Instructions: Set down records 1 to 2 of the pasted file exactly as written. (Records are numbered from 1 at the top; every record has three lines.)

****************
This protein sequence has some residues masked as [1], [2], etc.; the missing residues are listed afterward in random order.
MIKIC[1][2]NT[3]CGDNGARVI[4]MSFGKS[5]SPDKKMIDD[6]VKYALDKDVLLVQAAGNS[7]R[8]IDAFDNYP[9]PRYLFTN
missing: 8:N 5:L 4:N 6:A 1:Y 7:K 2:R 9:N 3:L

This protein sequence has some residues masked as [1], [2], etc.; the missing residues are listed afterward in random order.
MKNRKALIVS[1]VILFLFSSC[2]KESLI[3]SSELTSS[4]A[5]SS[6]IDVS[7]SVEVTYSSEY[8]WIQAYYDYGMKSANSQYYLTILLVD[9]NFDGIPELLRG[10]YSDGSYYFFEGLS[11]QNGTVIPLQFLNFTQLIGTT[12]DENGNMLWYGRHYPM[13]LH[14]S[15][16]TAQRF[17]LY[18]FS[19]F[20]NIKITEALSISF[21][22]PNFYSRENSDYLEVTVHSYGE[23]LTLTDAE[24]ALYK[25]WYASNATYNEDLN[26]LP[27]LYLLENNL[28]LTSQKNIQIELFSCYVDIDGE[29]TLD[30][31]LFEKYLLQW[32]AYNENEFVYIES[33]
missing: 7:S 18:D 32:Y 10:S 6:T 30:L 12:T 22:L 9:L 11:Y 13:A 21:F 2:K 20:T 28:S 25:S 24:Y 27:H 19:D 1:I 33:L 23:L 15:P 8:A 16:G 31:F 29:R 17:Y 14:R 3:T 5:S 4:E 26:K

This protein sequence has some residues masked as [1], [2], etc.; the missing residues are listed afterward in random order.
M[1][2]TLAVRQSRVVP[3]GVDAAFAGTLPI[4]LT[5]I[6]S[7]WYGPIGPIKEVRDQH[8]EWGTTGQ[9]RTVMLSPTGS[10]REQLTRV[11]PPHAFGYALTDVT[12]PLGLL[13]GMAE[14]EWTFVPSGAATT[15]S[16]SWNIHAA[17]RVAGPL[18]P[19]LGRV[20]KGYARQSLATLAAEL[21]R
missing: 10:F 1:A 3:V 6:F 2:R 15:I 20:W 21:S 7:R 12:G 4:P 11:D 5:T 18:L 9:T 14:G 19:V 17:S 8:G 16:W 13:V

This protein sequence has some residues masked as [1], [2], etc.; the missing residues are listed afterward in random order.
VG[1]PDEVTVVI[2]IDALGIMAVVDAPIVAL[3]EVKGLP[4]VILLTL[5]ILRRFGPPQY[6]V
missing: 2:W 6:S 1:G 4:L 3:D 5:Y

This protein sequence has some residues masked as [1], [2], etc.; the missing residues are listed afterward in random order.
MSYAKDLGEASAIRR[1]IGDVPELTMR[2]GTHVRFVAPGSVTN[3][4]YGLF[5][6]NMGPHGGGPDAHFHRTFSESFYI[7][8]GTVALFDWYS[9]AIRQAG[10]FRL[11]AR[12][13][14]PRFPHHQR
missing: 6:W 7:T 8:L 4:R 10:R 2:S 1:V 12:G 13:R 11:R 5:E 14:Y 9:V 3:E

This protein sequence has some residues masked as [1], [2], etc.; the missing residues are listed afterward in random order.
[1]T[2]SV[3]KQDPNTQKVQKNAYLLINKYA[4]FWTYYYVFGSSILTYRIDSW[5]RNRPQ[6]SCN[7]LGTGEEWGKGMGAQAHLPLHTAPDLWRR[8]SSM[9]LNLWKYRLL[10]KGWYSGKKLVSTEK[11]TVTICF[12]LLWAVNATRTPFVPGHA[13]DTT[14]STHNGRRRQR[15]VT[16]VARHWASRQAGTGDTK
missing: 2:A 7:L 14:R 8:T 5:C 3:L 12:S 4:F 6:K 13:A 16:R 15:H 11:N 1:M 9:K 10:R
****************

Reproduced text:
This protein sequence has some residues masked as [1], [2], etc.; the missing residues are listed afterward in random order.
MIKIC[1][2]NT[3]CGDNGARVI[4]MSFGKS[5]SPDKKMIDD[6]VKYALDKDVLLVQAAGNS[7]R[8]IDAFDNYP[9]PRYLFTN
missing: 8:N 5:L 4:N 6:A 1:Y 7:K 2:R 9:N 3:L

This protein sequence has some residues masked as [1], [2], etc.; the missing residues are listed afterward in random order.
MKNRKALIVS[1]VILFLFSSC[2]KESLI[3]SSELTSS[4]A[5]SS[6]IDVS[7]SVEVTYSSEY[8]WIQAYYDYGMKSANSQYYLTILLVD[9]NFDGIPELLRG[10]YSDGSYYFFEGLS[11]QNGTVIPLQFLNFTQLIGTT[12]DENGNMLWYGRHYPM[13]LH[14]S[15][16]TAQRF[17]LY[18]FS[19]F[20]NIKITEALSISF[21][22]PNFYSRENSDYLEVTVHSYGE[23]LTLTDAE[24]ALYK[25]WYASNATYNEDLN[26]LP[27]LYLLENNL[28]LTSQKNIQIELFSCYVDIDGE[29]TLD[30][31]LFEKYLLQW[32]AYNENEFVYIES[33]
missing: 7:S 18:D 32:Y 10:S 6:T 30:L 12:T 22:L 9:L 11:Y 13:A 21:F 2:K 20:T 28:S 25:S 24:Y 27:H 19:D 1:I 33:L 23:L 15:P 8:A 16:G 31:F 29:R 17:Y 14:R 3:T 5:S 4:E 26:K